How To Design Your Menu | Free Restaurant Menu Template

Example of a restaurant menu template

Do you want to enhance the dining experience at your restaurant, stimulate your customers’ appetite, and help them make the best choices? It all starts with your restaurant menu. But how exactly do you go about designing a menu that does all those things?

The experts at Sling are here to help. In this article, we’ll show you how to design your own restaurant menu in seven easy steps. We’ll even give you a free restaurant menu template to get you started.

How To Design Your Own Restaurant Menu Template

A menu is more than just a list of food at your restaurant. It’s a marketing tool with the power to influence customer decisions, communicate your restaurant’s identity, and drive profits. But to do that, you need to give the design some serious thought.

As you go through these steps, we suggest getting feedback from your employees, family, and friends. Create a design draft and then use Sling’s cloud-based communication features to invite everyone to comment on what you’ve done.

1) Research Your Competitors

restaurant menu board

Start designing your own restaurant menu template by researching your competitors. Check out their website or visit them in person to see how they chose to design their menu. Ask yourself:

  • What do I like about their menu?
  • What don’t I like about their menu?
  • What could I do better on my menu?
  • What ideas should I incorporate into my design?

Consider taking a picture of their menu for future reference. You shouldn’t take design items directly from their menu—that’s plagiarism—but you can use them as inspiration for your own creation.

2) Research Your Own Business

Take a good, hard look at your own business and then ask yourself:

  • What is the personality/vibe of my restaurant?
  • What can we offer that others in our area can’t?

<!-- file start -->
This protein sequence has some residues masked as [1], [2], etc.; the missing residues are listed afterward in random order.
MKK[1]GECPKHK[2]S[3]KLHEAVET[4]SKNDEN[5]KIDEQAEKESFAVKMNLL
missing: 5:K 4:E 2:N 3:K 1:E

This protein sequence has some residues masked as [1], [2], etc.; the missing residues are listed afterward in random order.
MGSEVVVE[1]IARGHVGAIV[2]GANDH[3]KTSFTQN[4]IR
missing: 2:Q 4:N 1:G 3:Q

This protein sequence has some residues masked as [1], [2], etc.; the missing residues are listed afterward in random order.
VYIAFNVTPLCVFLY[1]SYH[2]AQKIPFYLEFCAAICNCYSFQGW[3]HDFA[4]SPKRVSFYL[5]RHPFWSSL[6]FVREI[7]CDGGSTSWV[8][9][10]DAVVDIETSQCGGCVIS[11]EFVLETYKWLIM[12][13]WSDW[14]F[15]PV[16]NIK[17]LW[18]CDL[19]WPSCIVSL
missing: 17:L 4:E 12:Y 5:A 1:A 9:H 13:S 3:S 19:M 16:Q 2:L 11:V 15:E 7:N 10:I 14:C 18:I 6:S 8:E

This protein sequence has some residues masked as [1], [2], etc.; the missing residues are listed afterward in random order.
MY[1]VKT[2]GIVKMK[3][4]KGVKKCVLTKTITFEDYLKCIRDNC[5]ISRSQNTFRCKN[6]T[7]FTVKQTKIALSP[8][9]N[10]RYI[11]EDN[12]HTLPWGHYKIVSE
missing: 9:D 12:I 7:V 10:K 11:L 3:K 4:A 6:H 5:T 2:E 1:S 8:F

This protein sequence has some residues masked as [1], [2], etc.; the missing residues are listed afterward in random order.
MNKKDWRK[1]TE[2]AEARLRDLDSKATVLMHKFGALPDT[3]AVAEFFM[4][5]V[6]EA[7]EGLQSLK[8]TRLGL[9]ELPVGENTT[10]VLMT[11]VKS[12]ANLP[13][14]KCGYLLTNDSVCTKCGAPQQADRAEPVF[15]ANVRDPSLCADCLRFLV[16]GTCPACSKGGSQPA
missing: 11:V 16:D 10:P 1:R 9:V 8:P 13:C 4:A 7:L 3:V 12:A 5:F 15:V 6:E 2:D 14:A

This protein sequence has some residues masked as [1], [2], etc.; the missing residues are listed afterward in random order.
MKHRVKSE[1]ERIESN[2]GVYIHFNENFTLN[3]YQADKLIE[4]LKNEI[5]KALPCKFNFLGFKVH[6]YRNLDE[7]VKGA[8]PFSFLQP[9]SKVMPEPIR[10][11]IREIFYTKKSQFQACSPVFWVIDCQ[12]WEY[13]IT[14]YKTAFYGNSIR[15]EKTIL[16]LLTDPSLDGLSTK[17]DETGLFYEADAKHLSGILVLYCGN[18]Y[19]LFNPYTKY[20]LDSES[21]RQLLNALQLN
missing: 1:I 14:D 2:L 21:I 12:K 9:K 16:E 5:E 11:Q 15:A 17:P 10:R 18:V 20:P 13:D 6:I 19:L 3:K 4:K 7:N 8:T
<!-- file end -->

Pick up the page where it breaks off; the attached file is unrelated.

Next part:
• How do our prices compare?
  • What does our restaurant have in common with those nearby?
  • Do we have more or less variety than they do?

The answers to all of these questions can help you make the best decisions when designing your restaurant menu template.

3) Design Your Menu To Express Your Restaurant’s Personality

chalkboard menu in a restaurant

Always keep in mind that your menu is another form of marketing. As such, it should express your restaurant personality just like your other customer-facing marketing does.

Is your restaurant fun and family-friendly? Design a flashy menu with lots of colorful images to highlight your festive personality. Is your restaurant elegant and sophisticated? Design a simple menu with no images to show off your upscale personality.

4) Harness The Power Of Eye-Scanning Patterns

New research suggests that customers tend to read a menu like they would a book. They start at the top left, read to the right, and then proceed down the page. You can take advantage of this habit by placing the items you want to highlight at the top of each section.

Additionally, don’t put too much emphasis on your restaurant’s contact information. The same study noted a “sour spot” around the information about the restaurant, where customers focused for the least amount of time. Print that information as unobtrusive as possible so as not to interrupt customer eye-scanning patterns.

5) Divide Your Menu Into Logical Sections

Coffee drink on top of a restaurant menu

Group all types of food into logical sections. These should include (but are not limited to):